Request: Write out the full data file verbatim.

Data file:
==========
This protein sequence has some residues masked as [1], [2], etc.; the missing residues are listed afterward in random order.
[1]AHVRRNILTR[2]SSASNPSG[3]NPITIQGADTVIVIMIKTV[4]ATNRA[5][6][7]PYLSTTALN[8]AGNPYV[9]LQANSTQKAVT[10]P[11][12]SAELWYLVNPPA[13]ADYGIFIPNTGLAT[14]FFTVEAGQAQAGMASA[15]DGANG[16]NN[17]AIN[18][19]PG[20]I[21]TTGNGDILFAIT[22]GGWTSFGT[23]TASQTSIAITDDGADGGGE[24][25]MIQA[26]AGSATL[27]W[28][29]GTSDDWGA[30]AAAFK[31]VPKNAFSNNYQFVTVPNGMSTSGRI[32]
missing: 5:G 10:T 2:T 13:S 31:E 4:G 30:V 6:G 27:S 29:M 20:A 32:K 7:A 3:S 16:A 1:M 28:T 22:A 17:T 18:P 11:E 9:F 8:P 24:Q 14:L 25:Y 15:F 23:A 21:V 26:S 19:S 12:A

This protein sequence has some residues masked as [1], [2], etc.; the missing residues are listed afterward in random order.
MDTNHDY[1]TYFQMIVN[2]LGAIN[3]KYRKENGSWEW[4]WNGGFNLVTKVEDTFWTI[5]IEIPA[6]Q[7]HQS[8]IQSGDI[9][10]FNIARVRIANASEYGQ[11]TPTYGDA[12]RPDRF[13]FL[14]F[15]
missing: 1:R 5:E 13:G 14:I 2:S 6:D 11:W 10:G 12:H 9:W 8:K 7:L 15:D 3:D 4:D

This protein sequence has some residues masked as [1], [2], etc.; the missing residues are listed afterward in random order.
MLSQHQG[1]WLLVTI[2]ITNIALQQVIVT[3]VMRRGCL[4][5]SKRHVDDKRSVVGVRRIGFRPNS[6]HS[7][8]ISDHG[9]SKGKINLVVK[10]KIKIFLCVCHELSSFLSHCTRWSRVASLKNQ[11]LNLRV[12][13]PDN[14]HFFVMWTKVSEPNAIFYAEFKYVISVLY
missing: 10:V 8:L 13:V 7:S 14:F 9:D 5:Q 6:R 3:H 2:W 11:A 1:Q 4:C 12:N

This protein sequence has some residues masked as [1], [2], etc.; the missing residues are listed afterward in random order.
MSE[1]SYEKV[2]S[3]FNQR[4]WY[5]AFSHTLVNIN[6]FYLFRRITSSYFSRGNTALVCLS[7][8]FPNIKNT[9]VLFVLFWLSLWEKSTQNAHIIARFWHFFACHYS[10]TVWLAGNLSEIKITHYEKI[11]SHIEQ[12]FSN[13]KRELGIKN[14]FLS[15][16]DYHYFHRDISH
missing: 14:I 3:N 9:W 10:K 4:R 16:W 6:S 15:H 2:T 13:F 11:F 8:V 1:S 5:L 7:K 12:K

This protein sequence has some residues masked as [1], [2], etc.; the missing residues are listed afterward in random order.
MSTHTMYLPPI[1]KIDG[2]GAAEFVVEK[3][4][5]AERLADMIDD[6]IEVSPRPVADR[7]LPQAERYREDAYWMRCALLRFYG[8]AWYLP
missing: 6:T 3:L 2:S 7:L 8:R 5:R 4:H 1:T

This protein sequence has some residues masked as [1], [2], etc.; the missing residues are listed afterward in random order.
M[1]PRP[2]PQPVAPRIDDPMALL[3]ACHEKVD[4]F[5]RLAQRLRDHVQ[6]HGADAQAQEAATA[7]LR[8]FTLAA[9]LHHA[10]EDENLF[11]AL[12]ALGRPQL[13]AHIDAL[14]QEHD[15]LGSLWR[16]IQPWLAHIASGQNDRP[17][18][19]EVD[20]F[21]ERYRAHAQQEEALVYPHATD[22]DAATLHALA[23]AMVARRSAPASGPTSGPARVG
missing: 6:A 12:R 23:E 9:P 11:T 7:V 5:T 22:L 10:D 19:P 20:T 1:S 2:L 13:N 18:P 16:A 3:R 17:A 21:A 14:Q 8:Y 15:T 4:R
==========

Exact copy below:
This protein sequence has some residues masked as [1], [2], etc.; the missing residues are listed afterward in random order.
[1]AHVRRNILTR[2]SSASNPSG[3]NPITIQGADTVIVIMIKTV[4]ATNRA[5][6][7]PYLSTTALN[8]AGNPYV[9]LQANSTQKAVT[10]P[11][12]SAELWYLVNPPA[13]ADYGIFIPNTGLAT[14]FFTVEAGQAQAGMASA[15]DGANG[16]NN[17]AIN[18][19]PG[20]I[21]TTGNGDILFAIT[22]GGWTSFGT[23]TASQTSIAITDDGADGGGE[24][25]MIQA[26]AGSATL[27]W[28][29]GTSDDWGA[30]AAAFK[31]VPKNAFSNNYQFVTVPNGMSTSGRI[32]
missing: 5:G 10:T 2:T 13:S 31:E 4:G 30:V 6:G 27:S 29:M 20:A 32:K 7:A 3:S 16:A 1:M 28:T 22:A 17:T 18:P 11:E 9:F 8:P 24:Q 14:L 25:Y 15:F 23:A 21:V 26:S 19:S 12:A

This protein sequence has some residues masked as [1], [2], etc.; the missing residues are listed afterward in random order.
MDTNHDY[1]TYFQMIVN[2]LGAIN[3]KYRKENGSWEW[4]WNGGFNLVTKVEDTFWTI[5]IEIPA[6]Q[7]HQS[8]IQSGDI[9][10]FNIARVRIANASEYGQ[11]TPTYGDA[12]RPDRF[13]FL[14]F[15]
missing: 1:R 5:E 13:G 14:I 2:S 6:D 11:W 10:G 12:H 9:W 8:K 7:L 15:D 3:D 4:D

This protein sequence has some residues masked as [1], [2], etc.; the missing residues are listed afterward in random order.
MLSQHQG[1]WLLVTI[2]ITNIALQQVIVT[3]VMRRGCL[4][5]SKRHVDDKRSVVGVRRIGFRPNS[6]HS[7][8]ISDHG[9]SKGKINLVVK[10]KIKIFLCVCHELSSFLSHCTRWSRVASLKNQ[11]LNLRV[12][13]PDN[14]HFFVMWTKVSEPNAIFYAEFKYVISVLY
missing: 10:V 8:L 13:V 7:S 14:F 9:D 5:Q 6:R 3:H 2:W 11:A 1:Q 4:C 12:N

This protein sequence has some residues masked as [1], [2], etc.; the missing residues are listed afterward in random order.
MSE[1]SYEKV[2]S[3]FNQR[4]WY[5]AFSHTLVNIN[6]FYLFRRITSSYFSRGNTALVCLS[7][8]FPNIKNT[9]VLFVLFWLSLWEKSTQNAHIIARFWHFFACHYS[10]TVWLAGNLSEIKITHYEKI[11]SHIEQ[12]FSN[13]KRELGIKN[14]FLS[15][16]DYHYFHRDISH
missing: 14:I 3:N 9:W 10:K 4:R 16:W 6:S 15:H 2:T 13:F 11:F 8:V 1:S 5:L 7:K 12:K

This protein sequence has some residues masked as [1], [2], etc.; the missing residues are listed afterward in random order.
MSTHTMYLPPI[1]KIDG[2]GAAEFVVEK[3][4][5]AERLADMIDD[6]IEVSPRPVADR[7]LPQAERYREDAYWMRCALLRFYG[8]AWYLP
missing: 6:T 3:L 2:S 7:L 8:R 5:R 4:H 1:T

This protein sequence has some residues masked as [1], [2], etc.; the missing residues are listed afterward in random order.
M[1]PRP[2]PQPVAPRIDDPMALL[3]ACHEKVD[4]F[5]RLAQRLRDHVQ[6]HGADAQAQEAATA[7]LR[8]FTLAA[9]LHHA[10]EDENLF[11]AL[12]ALGRPQL[13]AHIDAL[14]QEHD[15]LGSLWR[16]IQPWLAHIASGQNDRP[17][18][19]EVD[20]F[21]ERYRAHAQQEEALVYPHATD[22]DAATLHALA[23]AMVARRSAPASGPTSGPARVG
missing: 6:A 12:R 23:E 9:P 11:T 7:V 5:T 22:L 10:D 19:P 20:T 1:S 2:L 13:N 18:P 16:A 3:R 17:A 21:A 14:Q 8:Y 15:T 4:R